In 2022, the situation seems a little more complicated for the LF, which has lost its major ally due to Saad Hariri’s decision to boycott the elections. The current strained relations with the blue party have complicated its task a little more.

LF circles close to Maarab, or Geagea’s headquarters, however, are optimistic.

“We have very good relations with the Sunni community, and things are progressing,” said Nohra Abu Younes, head of the LF electoral machine in Baalbeck. “In 2018, the Sunnis had given 15,000 votes to our list and 2,000 preferential votes to Antoine Habchi,” he stressed, and acknowledged that a likely Sunni abstention could affect the party’s score in the polls.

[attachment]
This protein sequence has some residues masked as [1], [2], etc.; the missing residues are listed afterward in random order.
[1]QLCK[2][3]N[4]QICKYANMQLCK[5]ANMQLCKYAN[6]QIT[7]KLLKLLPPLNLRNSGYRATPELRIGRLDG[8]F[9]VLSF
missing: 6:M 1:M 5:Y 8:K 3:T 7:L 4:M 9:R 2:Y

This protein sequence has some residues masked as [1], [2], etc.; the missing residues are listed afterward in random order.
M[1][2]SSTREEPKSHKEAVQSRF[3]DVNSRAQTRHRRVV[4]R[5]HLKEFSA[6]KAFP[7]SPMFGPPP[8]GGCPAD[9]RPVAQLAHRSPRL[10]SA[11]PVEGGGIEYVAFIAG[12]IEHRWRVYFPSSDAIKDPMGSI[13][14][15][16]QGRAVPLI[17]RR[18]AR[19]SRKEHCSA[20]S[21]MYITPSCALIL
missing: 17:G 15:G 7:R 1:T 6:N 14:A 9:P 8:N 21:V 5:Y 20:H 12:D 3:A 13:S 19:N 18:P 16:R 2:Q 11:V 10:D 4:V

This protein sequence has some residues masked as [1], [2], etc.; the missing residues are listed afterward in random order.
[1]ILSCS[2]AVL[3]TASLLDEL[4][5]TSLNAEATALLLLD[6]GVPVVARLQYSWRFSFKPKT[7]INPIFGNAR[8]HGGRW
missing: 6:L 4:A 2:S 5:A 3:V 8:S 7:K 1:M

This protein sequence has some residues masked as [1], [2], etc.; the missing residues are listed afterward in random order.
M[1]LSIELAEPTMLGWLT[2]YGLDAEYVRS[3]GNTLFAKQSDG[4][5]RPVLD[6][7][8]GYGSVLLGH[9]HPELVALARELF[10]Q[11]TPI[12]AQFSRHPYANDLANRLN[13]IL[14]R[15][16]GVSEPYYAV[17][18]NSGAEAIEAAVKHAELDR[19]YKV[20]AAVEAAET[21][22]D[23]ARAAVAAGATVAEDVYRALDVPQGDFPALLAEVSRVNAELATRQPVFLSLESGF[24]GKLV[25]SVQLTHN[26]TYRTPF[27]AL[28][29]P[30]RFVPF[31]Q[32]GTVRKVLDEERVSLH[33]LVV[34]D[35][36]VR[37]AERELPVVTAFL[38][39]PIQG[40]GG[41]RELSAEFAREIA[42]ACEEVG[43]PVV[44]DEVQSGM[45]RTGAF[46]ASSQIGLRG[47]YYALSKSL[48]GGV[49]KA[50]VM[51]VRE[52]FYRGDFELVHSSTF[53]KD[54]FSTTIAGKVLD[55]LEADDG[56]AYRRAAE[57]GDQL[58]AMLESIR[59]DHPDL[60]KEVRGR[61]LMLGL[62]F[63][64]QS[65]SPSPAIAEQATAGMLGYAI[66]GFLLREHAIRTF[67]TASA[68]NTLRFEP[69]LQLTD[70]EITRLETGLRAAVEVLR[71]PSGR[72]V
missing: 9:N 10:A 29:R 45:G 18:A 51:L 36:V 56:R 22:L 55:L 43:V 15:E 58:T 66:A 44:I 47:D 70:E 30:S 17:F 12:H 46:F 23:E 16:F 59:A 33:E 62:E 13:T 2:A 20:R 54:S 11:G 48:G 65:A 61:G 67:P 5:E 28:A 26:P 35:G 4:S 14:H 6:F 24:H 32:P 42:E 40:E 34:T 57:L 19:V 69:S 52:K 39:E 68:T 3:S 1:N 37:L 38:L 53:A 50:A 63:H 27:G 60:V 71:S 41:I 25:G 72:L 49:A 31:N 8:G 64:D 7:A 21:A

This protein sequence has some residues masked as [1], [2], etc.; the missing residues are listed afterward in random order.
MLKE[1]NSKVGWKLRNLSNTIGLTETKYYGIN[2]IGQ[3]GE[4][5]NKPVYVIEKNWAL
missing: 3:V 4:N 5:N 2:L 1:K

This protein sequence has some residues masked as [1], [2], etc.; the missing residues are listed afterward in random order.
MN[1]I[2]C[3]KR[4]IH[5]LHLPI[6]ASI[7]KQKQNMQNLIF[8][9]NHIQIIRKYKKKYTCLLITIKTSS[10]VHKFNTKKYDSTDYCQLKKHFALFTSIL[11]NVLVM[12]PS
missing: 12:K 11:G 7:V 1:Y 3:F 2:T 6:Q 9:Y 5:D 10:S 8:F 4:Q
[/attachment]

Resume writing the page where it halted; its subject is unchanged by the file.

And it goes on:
But concordant sources told L’Orient-Le Jour that the LF now has the support of former Prime Minister Fouad Siniora, a known opponent of Hezbollah. The former prime minister supports the candidacy of Zeidan Hujeiri, who is on the LF list.

“It is very likely that the Sunnis (who are not affiliated to the Future Movement) will vote for him, and therefore for the list that includes Antoine Habchi,” Fouad Khalil, an electoral pundit and analyst from Baalbeck, told L’Orient-Le Jour.

A setback for the LF-sponsored list is that two of the six Shiite candidates, Ramez Ahmaz, former mayor of Labweh, and Hayman Mcheik, have recently withdrawn from the race.

On the ground, Hezbollah’s supporters tried to intimidate Sheikh Abbas al-Jawhari on Monday in the middle of an election rally.